The Black Keys are certainly looking forward to getting their North American tour underway on Sept. 5 in Columbus, Ohio. But given their druthers, Dan Auerbach and Patrick Carney wouldn’t mind logging some studio time sooner rather than later to start making a follow-up to their chart-topping Turn Blue, which came out in May.
“I think if it were up to Dan and I, and we didn’t have to consider the fact that we need to complete the full tour circuit, we’d probably be back in the studio in January,” Carney tells Billboard. “I think by the time this record came out we were ready to make another one. We started the band because we wanted to make albums. We wanted to make one record, and then we found out we had to tour. We didn’t play our first show ’til after our first record was recorded, so it’s always been about making records, and it’s been a process in growing to become good performers.”
The duo might actually get to hit the studio in January, however. Its tour wraps up Dec. 21 in Kansas City, and the group’s next European trek doesn’t get under way until mid-February in Zurich. So that leaves a window to do some work, though Carney is quick to add that “it’s not like we have an idea of what direction we want to go in or anything. I’d like our next record to be… I don’t want to go somewhere too pre-planned. We always want to go somewhere different.”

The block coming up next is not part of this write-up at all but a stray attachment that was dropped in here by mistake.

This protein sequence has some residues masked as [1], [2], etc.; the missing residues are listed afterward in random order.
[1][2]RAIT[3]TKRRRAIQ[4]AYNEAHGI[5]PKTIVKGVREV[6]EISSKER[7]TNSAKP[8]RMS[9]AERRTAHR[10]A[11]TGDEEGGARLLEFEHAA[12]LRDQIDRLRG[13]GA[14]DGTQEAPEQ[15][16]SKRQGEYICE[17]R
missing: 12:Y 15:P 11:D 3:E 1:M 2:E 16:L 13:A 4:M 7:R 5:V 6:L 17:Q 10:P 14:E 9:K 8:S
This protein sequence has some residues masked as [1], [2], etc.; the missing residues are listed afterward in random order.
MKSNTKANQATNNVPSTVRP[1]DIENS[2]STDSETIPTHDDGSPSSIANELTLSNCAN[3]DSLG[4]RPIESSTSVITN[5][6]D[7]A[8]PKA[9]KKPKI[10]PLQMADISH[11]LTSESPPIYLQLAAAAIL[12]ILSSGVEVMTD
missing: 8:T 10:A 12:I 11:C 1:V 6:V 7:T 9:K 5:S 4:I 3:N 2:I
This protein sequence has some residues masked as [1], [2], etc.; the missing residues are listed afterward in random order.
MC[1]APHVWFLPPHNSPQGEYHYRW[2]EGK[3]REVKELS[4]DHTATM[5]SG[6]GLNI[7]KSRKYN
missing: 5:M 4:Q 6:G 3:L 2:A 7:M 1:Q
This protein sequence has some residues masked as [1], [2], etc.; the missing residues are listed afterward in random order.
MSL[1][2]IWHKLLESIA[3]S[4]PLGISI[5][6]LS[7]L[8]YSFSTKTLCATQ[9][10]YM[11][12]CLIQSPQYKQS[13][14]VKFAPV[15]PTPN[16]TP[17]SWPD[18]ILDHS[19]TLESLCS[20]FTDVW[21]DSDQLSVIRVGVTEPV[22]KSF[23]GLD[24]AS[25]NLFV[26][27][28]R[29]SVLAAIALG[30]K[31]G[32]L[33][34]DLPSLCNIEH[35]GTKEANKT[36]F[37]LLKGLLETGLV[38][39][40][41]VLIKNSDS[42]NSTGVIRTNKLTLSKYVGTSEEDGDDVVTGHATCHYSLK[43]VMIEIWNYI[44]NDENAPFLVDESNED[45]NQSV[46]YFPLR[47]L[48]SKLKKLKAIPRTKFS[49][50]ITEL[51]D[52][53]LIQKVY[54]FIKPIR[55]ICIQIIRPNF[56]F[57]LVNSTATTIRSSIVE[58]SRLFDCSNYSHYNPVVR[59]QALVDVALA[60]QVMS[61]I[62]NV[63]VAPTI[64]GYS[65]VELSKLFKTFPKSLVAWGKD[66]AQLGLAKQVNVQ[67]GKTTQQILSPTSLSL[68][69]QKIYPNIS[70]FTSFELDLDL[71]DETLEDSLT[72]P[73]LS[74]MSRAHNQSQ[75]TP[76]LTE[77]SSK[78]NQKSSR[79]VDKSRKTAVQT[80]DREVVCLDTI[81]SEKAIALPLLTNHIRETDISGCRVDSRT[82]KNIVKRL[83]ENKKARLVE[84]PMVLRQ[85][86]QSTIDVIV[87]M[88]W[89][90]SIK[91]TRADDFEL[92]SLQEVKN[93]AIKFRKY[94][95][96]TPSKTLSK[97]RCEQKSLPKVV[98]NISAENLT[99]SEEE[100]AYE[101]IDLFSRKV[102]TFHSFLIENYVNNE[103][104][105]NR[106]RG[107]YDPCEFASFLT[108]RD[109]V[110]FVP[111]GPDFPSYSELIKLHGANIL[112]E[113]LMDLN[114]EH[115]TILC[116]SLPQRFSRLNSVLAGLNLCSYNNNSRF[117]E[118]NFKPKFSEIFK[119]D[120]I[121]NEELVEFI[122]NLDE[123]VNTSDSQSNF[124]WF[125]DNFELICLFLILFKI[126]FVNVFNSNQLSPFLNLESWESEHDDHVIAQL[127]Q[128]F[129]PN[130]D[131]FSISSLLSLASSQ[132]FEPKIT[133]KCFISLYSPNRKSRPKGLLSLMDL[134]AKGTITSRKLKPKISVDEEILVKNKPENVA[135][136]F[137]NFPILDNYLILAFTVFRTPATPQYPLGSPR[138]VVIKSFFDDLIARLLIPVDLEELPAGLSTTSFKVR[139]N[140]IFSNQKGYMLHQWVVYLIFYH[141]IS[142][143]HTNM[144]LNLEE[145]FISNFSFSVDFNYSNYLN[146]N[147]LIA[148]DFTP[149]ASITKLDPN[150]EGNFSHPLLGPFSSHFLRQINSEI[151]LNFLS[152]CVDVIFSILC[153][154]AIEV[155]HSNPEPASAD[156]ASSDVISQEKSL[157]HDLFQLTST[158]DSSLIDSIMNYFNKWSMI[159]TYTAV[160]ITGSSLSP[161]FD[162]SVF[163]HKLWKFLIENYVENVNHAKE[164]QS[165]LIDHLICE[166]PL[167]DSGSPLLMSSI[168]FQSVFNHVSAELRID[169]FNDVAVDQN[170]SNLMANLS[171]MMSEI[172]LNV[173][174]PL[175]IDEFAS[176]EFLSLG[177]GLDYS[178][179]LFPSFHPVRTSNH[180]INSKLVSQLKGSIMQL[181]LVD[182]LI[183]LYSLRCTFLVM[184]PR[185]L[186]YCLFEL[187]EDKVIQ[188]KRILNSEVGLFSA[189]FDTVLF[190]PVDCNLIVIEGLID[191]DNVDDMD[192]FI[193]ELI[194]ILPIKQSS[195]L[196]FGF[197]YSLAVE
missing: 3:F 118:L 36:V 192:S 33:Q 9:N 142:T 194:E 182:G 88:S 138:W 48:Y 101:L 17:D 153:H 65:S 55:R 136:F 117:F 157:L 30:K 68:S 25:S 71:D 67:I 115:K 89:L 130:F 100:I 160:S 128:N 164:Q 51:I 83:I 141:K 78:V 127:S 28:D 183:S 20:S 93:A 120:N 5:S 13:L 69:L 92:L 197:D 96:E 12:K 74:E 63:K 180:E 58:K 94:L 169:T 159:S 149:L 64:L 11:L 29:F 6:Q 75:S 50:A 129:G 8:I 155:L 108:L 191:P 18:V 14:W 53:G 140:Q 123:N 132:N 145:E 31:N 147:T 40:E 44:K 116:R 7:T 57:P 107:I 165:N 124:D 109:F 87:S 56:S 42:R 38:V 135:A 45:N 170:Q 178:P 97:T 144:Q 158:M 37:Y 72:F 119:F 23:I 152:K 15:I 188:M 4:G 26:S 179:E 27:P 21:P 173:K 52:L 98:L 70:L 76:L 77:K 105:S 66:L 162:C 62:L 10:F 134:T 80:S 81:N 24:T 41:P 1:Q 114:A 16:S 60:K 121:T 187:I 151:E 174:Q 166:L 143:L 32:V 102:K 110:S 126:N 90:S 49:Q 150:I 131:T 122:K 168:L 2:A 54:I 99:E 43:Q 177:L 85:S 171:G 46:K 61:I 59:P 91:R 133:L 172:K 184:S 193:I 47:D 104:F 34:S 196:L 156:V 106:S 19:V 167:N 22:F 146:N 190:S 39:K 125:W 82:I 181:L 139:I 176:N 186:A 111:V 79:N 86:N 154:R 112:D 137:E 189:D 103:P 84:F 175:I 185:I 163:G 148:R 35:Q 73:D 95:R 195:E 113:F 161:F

The Black Keys spent the summer in Europe playing mostly festivals, so Carney says the group is now ensconced in putting its own show together for the 48-date North American run. “There’s two lighting designers and we let them do what they want, but we just told them we wanted to keep it classic,” Carney says. “So it’ll be a lot of really weird 70’s par cans and stuff mixed with some moving screens and kind of super-contemporary video stuff. The main thing is we want to look cool but not be pretentious. And we didn’t want any lasers.”
The duo (and its additional touring band members) will certainly find an audience anxious to see it live and hear the new songs from Turn Blue. The album did, after all, debut at No. 1 on the Billboard 200, a first for the Keys. And in doing so the group beat out Michael Jackson’s Xscape, though Carney notes that came only after SoundScan eliminated 6,500 copies from Jackson’s tallies because they had been distributed as free premiums rather than actually sold.
“We almost got f***ed on that, but it worked out right in the end,” Carney notes. “Having a No. 1 record, it’s a cool thing to have on the Wikipedia page, but it’s also a bittersweet thing for Dan and I because so many of our favorite bands deserve that s*** more than we do and never got it. You’ve just got to take it for what it is — it’s just a sales number, and it has no reflection on the quality, obviously, of the music and has no other significant importance.”